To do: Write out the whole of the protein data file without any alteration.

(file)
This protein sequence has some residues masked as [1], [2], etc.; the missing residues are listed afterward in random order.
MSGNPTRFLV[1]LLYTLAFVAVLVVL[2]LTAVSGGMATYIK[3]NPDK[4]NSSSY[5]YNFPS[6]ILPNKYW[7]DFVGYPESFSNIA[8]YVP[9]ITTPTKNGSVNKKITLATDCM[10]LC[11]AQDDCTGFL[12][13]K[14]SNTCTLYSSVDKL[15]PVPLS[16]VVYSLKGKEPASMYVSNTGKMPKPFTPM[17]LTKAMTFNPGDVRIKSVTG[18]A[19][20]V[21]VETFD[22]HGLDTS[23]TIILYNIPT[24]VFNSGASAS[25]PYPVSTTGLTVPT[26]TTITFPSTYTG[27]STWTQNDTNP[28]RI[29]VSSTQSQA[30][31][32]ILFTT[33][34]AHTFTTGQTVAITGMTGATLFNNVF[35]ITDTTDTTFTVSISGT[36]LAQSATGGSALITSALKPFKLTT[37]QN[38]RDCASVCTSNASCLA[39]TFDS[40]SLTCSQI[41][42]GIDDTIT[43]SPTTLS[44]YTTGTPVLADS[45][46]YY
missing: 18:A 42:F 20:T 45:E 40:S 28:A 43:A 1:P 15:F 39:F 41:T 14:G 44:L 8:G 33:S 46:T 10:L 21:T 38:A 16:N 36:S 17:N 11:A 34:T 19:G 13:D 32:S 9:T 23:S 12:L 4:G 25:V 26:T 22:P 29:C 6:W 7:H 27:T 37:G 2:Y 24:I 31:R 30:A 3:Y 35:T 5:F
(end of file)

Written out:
This protein sequence has some residues masked as [1], [2], etc.; the missing residues are listed afterward in random order.
MSGNPTRFLV[1]LLYTLAFVAVLVVL[2]LTAVSGGMATYIK[3]NPDK[4]NSSSY[5]YNFPS[6]ILPNKYW[7]DFVGYPESFSNIA[8]YVP[9]ITTPTKNGSVNKKITLATDCM[10]LC[11]AQDDCTGFL[12][13]K[14]SNTCTLYSSVDKL[15]PVPLS[16]VVYSLKGKEPASMYVSNTGKMPKPFTPM[17]LTKAMTFNPGDVRIKSVTG[18]A[19][20]V[21]VETFD[22]HGLDTS[23]TIILYNIPT[24]VFNSGASAS[25]PYPVSTTGLTVPT[26]TTITFPSTYTG[27]STWTQNDTNP[28]RI[29]VSSTQSQA[30][31][32]ILFTT[33][34]AHTFTTGQTVAITGMTGATLFNNVF[35]ITDTTDTTFTVSISGT[36]LAQSATGGSALITSALKPFKLTT[37]QN[38]RDCASVCTSNASCLA[39]TFDS[40]SLTCSQI[41][42]GIDDTIT[43]SPTTLS[44]YTTGTPVLADS[45][46]YY
missing: 18:A 42:F 20:T 45:E 40:S 28:A 43:A 1:P 15:F 39:F 41:T 14:G 44:L 8:G 33:S 46:T 10:L 21:T 38:A 16:N 36:S 17:N 11:A 34:T 19:G 13:D 32:S 9:T 23:S 12:L 4:G 25:V 26:T 22:P 29:C 6:W 7:H 27:T 37:G 2:Y 24:I 31:R 30:A 3:Y 35:T 5:F